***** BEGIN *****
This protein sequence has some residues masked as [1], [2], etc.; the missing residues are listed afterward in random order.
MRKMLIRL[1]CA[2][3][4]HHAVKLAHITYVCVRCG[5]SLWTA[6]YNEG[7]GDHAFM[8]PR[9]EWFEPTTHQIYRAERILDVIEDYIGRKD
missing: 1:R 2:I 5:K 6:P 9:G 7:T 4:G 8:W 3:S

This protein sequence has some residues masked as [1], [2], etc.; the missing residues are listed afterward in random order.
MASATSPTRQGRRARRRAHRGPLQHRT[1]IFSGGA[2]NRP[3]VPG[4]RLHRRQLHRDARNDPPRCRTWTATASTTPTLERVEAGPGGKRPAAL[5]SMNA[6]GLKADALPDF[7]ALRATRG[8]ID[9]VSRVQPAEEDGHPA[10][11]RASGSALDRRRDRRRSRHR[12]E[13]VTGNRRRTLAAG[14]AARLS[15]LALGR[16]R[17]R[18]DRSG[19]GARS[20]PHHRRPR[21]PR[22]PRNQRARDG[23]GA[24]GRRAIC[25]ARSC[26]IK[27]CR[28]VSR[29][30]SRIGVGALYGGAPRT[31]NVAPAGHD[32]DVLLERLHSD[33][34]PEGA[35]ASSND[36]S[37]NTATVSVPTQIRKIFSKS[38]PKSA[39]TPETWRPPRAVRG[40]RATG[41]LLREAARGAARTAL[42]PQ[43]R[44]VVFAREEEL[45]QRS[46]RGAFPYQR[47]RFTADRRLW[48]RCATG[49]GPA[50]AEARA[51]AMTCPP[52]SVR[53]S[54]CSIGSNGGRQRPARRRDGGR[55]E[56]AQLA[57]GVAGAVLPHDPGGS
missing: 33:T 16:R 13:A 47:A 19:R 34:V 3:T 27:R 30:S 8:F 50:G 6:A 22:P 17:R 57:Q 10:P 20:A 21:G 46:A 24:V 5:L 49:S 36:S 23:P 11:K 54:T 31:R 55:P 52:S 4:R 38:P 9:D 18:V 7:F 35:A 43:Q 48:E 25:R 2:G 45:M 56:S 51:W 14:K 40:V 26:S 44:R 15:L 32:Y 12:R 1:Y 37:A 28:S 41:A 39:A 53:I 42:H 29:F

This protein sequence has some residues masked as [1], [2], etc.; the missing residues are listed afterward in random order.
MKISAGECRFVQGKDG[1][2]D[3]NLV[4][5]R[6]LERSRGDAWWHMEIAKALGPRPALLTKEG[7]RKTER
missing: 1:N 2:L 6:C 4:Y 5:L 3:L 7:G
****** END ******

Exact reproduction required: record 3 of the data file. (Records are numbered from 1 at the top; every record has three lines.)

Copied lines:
This protein sequence has some residues masked as [1], [2], etc.; the missing residues are listed afterward in random order.
MKISAGECRFVQGKDG[1][2]D[3]NLV[4][5]R[6]LERSRGDAWWHMEIAKALGPRPALLTKEG[7]RKTER
missing: 1:N 2:L 6:C 4:Y 5:L 3:L 7:G